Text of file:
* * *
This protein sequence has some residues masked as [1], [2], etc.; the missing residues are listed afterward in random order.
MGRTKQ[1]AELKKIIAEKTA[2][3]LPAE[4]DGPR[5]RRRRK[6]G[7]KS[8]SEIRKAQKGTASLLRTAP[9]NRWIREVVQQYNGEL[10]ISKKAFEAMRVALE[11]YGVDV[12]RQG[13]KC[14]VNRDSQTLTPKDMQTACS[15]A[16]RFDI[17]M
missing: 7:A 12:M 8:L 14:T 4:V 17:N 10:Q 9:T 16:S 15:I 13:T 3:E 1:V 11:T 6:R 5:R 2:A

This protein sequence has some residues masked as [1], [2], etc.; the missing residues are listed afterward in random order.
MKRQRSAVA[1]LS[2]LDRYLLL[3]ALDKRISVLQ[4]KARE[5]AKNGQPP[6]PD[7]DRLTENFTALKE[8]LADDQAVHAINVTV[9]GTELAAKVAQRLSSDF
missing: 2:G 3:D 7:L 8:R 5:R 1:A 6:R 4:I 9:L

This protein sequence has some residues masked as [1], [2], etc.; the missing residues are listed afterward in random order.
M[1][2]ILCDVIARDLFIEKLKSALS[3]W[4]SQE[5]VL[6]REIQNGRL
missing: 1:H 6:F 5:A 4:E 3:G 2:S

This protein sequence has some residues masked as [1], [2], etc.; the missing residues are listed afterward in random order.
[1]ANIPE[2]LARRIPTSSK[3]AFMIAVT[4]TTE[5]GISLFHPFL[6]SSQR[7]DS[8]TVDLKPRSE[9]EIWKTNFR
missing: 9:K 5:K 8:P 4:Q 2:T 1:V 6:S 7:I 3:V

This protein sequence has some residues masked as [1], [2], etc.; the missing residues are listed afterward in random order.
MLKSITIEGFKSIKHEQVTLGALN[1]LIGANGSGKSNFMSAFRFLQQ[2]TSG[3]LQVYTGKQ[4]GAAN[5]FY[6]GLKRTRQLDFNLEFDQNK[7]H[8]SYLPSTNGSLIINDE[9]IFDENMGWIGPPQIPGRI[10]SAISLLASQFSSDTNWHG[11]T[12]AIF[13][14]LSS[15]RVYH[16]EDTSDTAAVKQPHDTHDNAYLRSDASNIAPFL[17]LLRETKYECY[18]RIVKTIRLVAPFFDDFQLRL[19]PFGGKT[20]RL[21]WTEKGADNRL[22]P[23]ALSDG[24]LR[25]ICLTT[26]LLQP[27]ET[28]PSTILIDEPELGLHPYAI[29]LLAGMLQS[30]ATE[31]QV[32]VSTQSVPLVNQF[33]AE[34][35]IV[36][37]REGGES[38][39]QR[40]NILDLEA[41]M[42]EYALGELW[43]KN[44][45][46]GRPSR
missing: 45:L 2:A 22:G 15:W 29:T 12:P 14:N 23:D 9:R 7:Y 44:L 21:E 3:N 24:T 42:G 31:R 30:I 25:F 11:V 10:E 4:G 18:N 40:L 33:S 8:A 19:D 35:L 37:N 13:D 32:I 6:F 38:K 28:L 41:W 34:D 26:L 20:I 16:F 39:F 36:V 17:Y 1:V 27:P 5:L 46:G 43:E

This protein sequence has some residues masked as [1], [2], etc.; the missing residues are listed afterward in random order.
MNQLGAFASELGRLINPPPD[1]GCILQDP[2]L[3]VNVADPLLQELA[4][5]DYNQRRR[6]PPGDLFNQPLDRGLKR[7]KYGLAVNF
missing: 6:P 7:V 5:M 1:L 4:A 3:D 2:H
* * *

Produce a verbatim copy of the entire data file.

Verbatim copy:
This protein sequence has some residues masked as [1], [2], etc.; the missing residues are listed afterward in random order.
MGRTKQ[1]AELKKIIAEKTA[2][3]LPAE[4]DGPR[5]RRRRK[6]G[7]KS[8]SEIRKAQKGTASLLRTAP[9]NRWIREVVQQYNGEL[10]ISKKAFEAMRVALE[11]YGVDV[12]RQG[13]KC[14]VNRDSQTLTPKDMQTACS[15]A[16]RFDI[17]M
missing: 7:A 12:M 8:L 14:T 4:V 17:N 10:Q 9:T 16:S 15:I 13:T 3:E 1:V 11:T 6:R 5:R 2:A

This protein sequence has some residues masked as [1], [2], etc.; the missing residues are listed afterward in random order.
MKRQRSAVA[1]LS[2]LDRYLLL[3]ALDKRISVLQ[4]KARE[5]AKNGQPP[6]PD[7]DRLTENFTALKE[8]LADDQAVHAINVTV[9]GTELAAKVAQRLSSDF
missing: 2:G 3:D 7:L 8:R 5:R 1:A 6:R 4:I 9:L

This protein sequence has some residues masked as [1], [2], etc.; the missing residues are listed afterward in random order.
M[1][2]ILCDVIARDLFIEKLKSALS[3]W[4]SQE[5]VL[6]REIQNGRL
missing: 1:H 6:F 5:A 4:E 3:G 2:S

This protein sequence has some residues masked as [1], [2], etc.; the missing residues are listed afterward in random order.
[1]ANIPE[2]LARRIPTSSK[3]AFMIAVT[4]TTE[5]GISLFHPFL[6]SSQR[7]DS[8]TVDLKPRSE[9]EIWKTNFR
missing: 9:K 5:K 8:P 4:Q 2:T 1:V 6:S 7:I 3:V

This protein sequence has some residues masked as [1], [2], etc.; the missing residues are listed afterward in random order.
MLKSITIEGFKSIKHEQVTLGALN[1]LIGANGSGKSNFMSAFRFLQQ[2]TSG[3]LQVYTGKQ[4]GAAN[5]FY[6]GLKRTRQLDFNLEFDQNK[7]H[8]SYLPSTNGSLIINDE[9]IFDENMGWIGPPQIPGRI[10]SAISLLASQFSSDTNWHG[11]T[12]AIF[13][14]LSS[15]RVYH[16]EDTSDTAAVKQPHDTHDNAYLRSDASNIAPFL[17]LLRETKYECY[18]RIVKTIRLVAPFFDDFQLRL[19]PFGGKT[20]RL[21]WTEKGADNRL[22]P[23]ALSDG[24]LR[25]ICLTT[26]LLQP[27]ET[28]PSTILIDEPELGLHPYAI[29]LLAGMLQS[30]ATE[31]QV[32]VSTQSVPLVNQF[33]AE[34][35]IV[36][37]REGGES[38][39]QR[40]NILDLEA[41]M[42]EYALGELW[43]KN[44][45][46]GRPSR
missing: 45:L 2:A 22:G 15:W 29:T 12:P 14:N 23:D 9:R 7:Y 44:L 21:E 3:N 24:T 42:G 31:R 30:I 25:F 11:V 10:E 4:G 18:N 40:L 33:S 8:A 19:D 35:L 37:N 13:D 32:I 6:F 38:K 28:L 41:W 34:D 26:L 20:I 16:F 39:F 36:V 17:Y 1:V 27:P 5:L 46:G 43:E

This protein sequence has some residues masked as [1], [2], etc.; the missing residues are listed afterward in random order.
MNQLGAFASELGRLINPPPD[1]GCILQDP[2]L[3]VNVADPLLQELA[4][5]DYNQRRR[6]PPGDLFNQPLDRGLKR[7]KYGLAVNF
missing: 6:P 7:V 5:M 1:L 4:A 3:D 2:H